August 9, 1864
Auditor Crane Speaks a Piece. – Some days ago, a lot of little hand bills were posted up about Centre Wheeling and Ritchietown, announcing that Samuel Crane, Auditor of the State of West Virginia, would speak a piece in the latter place on Monday evening, the 9th. Those little hand bills told the truth. The first thing Auditor Crane said was that he was a candidate for Congress in this district, in opposition to Hon. C. D. Hubbard. He then proceeded to denounce, in very bitter terms, the gentlemen from this city who attended the Grafton Convention, and didn’t nominate him for Auditor.
He said he was born a poor shoemaker boy and told in a pathetic strain what he had lost and suffered for the good of the country. He dwelt lugubriously upon his domestic difficulties and how the hand of Providence had been laid heavily upon him; how he had been oppressed with grief more than he could bear even with all his Christian fortitude; how he had not now a tie upon the earth, and how a set of “hardened drunken rascals” had gone up to Grafton and laid him on the shelf.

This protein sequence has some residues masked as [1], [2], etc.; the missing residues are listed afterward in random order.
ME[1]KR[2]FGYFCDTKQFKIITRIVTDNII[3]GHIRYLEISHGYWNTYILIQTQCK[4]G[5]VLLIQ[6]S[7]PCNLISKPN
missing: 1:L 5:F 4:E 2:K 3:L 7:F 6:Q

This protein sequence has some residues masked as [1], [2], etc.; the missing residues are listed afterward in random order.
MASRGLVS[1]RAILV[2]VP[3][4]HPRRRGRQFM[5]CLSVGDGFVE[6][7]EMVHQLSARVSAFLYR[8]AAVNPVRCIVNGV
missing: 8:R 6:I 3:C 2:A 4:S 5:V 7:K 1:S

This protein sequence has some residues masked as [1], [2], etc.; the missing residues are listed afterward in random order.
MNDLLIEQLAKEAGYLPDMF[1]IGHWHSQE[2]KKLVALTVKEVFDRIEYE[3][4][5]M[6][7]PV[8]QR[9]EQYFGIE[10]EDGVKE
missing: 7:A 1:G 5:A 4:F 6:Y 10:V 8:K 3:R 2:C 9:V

Auditor Crane alluded to the managers of the late Sanitary Fair as a whisky party and wanted to know where the proceeds of that exhibition had gone to. He said they had met somewhere up in a cock left, concocted the scheme and then called upon the people for contributions. He admitted that the object for which the fair was held was a worthy one, and he would give the clothes off his back for such a purpose. – (We heard a member of the Finance Committee say at the time, that the Auditor positively refused to subscribe one cent.) – He continued in this strain for some time to an audience of some sixty or seventy people among whom he did not appear to have a friend, and during the midst of a brilliant peroration we left.
Timeline of West Virginia: Civil War and Statehood: August 1864